2013 Theses Doctoral
Children's Perception of Conversational and Clear American-English Vowels in Noise
A handful of studies have examined children's perception of clear speech in the presence of background noise. Although accurate vowel perception is important for listeners' comprehension, no study has focused on whether vowels uttered in clear speech aid intelligibility for children listeners. In the present study, American-English (AE) speaking children repeated the AE vowels /ε, æ, ɑ, ʌ/ in the nonsense word /gəbVpə/ in phrases produced in conversational and clear speech by two female AE-speaking adults. The recordings of the adults' speech were presented at a signal-to-noise ratio (SNR) of -6 dB to 15 AE-speaking children (ages 5.0-8.5) in an examination of whether the accuracy of AE school-age children's vowel identification in noise is more accurate when utterances are produced in clear speech than in conversational speech. Effects of the particular vowel uttered and talker effects were also examined. Clear speech vowels were repeated significantly more accurately (87%) than conversational speech vowels (59%), suggesting that clear speech aids children's vowel identification. Results varied as a function of the talker and particular vowel uttered. Child listeners repeated one talker's vowels more accurately than the other's and front vowels more accurately than central and back vowels. The findings support the use of clear speech for enhancing adult-to-child communication in AE, particularly in noisy environments.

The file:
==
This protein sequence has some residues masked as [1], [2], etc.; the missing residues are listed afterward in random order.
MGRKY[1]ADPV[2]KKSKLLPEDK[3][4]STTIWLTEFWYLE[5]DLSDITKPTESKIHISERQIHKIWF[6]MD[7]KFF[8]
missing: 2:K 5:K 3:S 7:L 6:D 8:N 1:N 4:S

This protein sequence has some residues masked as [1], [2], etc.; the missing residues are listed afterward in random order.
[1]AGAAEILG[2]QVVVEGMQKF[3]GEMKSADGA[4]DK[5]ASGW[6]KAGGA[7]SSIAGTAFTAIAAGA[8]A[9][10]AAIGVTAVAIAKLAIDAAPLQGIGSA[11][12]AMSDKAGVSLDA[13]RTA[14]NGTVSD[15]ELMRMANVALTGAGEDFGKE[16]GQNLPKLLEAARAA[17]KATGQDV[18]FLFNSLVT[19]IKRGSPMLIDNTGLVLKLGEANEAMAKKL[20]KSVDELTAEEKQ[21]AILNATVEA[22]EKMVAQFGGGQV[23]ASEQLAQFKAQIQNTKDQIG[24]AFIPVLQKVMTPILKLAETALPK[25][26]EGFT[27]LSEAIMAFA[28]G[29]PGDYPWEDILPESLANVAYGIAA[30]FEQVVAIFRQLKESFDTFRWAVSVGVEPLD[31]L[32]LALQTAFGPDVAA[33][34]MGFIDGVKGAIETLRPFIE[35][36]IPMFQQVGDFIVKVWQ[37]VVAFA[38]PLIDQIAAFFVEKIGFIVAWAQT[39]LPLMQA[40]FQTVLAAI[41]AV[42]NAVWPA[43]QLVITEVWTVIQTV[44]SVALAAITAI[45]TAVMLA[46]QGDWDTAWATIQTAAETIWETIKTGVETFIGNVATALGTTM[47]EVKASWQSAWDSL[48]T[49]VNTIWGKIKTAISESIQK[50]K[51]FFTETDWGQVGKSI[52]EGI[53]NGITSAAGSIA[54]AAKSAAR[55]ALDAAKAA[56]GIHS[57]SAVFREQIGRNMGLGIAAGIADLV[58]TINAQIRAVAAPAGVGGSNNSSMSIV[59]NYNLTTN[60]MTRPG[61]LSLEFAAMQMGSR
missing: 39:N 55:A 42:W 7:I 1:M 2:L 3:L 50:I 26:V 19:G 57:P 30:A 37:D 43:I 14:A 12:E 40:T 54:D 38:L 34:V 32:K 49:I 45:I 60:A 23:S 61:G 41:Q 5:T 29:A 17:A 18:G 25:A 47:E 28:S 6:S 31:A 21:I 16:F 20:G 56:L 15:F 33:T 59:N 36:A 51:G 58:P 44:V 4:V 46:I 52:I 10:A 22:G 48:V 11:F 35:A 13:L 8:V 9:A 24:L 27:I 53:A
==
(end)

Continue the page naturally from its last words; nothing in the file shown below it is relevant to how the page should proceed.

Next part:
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More About This Work
- Academic Units
- Speech and Language Pathology
- Thesis Advisors
- Levy, Erika S.
- Ph.D., Columbia University
- Published Here
- January 25, 2013